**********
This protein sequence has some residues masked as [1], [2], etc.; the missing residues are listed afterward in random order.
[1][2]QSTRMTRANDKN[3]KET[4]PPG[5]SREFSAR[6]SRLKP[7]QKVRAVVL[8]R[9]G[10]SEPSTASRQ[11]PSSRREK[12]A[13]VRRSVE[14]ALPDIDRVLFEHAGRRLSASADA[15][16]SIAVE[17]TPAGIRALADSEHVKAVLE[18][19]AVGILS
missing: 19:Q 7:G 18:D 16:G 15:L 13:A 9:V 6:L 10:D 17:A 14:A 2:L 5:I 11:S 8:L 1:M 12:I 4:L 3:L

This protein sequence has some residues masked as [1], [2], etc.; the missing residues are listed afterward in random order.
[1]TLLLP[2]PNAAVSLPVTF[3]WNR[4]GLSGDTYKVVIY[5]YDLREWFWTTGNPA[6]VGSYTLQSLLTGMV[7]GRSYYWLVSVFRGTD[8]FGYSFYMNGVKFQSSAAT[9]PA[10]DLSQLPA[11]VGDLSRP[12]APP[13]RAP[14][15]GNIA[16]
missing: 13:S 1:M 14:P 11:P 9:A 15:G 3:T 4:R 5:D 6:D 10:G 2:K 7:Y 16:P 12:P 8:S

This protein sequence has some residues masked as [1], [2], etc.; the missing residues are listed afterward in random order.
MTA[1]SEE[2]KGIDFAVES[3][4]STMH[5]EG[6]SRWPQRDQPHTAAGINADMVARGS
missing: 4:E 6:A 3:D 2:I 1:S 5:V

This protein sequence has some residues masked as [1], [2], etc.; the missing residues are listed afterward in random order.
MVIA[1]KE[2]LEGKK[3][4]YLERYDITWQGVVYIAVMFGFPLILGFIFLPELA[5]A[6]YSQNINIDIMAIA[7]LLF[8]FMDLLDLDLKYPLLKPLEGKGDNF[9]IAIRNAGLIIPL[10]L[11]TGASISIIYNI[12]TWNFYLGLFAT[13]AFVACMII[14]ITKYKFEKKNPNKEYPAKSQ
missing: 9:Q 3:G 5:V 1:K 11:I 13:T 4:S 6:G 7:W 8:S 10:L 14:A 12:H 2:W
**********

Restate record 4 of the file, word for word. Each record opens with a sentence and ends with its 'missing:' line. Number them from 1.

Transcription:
This protein sequence has some residues masked as [1], [2], etc.; the missing residues are listed afterward in random order.
MVIA[1]KE[2]LEGKK[3][4]YLERYDITWQGVVYIAVMFGFPLILGFIFLPELA[5]A[6]YSQNINIDIMAIA[7]LLF[8]FMDLLDLDLKYPLLKPLEGKGDNF[9]IAIRNAGLIIPL[10]L[11]TGASISIIYNI[12]TWNFYLGLFAT[13]AFVACMII[14]ITKYKFEKKNPNKEYPAKSQ
missing: 9:Q 3:G 5:V 1:K 11:I 13:T 4:S 6:G 7:W 8:S 10:L 14:A 12:H 2:W